The globalization of crime has made it possible for international money launderers, kleptocrats and fraudsters to commit crimes in one jurisdiction while remaining safe in another and hiding their assets in a third. At the same time, law enforcement officials remain constrained by the rules of national sovereignty that inhibit their ability to recover assets located beyond the territorial jurisdiction of their courts. Three recent cases, however, illustrate that governments have begun to find ways to hurdle the walls that have traditionally made the recovery of assets in other countries so difficult. This paper aims to sketch the facts of those cases, the legal issues presented and the ways in which the obstacles presented by the walls of sovereignty were overcome.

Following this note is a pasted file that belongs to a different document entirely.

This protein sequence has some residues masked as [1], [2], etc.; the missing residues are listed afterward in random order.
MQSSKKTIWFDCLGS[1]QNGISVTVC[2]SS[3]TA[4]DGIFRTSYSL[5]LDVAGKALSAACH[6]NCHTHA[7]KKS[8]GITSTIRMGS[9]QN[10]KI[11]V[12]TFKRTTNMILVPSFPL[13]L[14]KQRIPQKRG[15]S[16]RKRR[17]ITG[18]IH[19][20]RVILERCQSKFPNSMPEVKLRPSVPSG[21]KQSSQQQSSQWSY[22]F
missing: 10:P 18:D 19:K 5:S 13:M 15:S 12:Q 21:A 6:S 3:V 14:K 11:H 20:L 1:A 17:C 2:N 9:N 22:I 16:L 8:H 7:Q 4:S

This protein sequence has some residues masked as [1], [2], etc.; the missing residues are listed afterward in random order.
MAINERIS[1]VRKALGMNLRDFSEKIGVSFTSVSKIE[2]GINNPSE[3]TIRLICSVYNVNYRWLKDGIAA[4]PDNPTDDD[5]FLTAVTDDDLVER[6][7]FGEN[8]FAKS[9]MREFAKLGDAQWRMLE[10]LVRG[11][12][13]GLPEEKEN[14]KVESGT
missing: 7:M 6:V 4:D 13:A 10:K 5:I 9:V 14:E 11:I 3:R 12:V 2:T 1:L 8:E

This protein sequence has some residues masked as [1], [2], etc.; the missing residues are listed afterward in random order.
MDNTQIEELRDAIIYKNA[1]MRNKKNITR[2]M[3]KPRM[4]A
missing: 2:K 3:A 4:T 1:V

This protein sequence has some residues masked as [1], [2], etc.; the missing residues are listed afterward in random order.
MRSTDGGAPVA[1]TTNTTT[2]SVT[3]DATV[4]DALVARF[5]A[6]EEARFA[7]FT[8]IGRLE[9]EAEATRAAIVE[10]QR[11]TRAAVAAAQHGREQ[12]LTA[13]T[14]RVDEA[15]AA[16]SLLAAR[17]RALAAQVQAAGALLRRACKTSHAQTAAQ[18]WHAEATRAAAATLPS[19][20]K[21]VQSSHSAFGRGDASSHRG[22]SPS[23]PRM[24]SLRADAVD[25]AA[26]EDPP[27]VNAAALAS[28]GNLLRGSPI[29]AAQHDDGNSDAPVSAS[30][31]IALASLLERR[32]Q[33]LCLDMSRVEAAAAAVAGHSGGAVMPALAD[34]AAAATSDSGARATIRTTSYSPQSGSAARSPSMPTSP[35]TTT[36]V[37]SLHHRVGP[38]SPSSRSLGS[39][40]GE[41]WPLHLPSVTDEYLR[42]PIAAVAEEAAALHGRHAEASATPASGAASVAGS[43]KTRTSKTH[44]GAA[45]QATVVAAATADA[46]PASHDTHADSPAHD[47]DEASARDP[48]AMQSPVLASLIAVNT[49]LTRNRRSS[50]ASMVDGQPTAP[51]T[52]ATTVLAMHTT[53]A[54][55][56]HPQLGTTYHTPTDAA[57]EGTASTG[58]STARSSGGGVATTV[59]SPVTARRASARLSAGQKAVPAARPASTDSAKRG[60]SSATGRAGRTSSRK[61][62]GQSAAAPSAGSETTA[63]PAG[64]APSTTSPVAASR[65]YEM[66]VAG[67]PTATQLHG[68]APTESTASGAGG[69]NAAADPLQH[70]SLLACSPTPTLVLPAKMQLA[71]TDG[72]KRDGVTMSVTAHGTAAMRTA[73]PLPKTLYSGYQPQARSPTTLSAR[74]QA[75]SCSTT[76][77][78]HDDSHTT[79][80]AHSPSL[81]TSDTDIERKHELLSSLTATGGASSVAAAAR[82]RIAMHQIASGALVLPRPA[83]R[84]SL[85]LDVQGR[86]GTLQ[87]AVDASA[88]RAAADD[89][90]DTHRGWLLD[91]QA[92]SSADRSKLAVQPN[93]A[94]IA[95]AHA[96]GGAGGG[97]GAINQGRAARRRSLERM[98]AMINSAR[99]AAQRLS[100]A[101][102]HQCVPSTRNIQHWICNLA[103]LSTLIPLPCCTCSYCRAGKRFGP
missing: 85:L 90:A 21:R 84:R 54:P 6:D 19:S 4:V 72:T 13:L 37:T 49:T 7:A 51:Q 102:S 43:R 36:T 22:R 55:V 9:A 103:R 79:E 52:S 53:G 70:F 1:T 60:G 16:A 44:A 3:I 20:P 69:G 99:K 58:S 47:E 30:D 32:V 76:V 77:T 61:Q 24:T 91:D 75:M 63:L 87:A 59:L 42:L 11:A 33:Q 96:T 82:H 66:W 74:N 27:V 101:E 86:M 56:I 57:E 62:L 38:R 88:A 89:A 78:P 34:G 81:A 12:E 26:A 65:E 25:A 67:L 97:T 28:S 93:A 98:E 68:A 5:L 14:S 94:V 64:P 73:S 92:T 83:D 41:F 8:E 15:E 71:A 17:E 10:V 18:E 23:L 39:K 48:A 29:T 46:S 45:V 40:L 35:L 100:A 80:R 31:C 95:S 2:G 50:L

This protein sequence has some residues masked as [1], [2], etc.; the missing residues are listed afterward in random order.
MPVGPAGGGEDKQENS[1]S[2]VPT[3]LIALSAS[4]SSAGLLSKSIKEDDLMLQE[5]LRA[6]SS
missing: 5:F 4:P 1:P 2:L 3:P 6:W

This paper is the study of three recent cases.
The cases illustrate how obstacles presented by national sovereignty have been overcome.
The cases will serve as a guide to future international cooperation.
Cassella, S. (2019), "Hurdling the sovereign wall: How governments can recover the proceeds of crimes that cross national boundaries", Journal of Money Laundering Control, Vol. 22 No. 1, pp. 5-13. https://doi.org/10.1108/JMLC-09-2017-0046Download as .RIS
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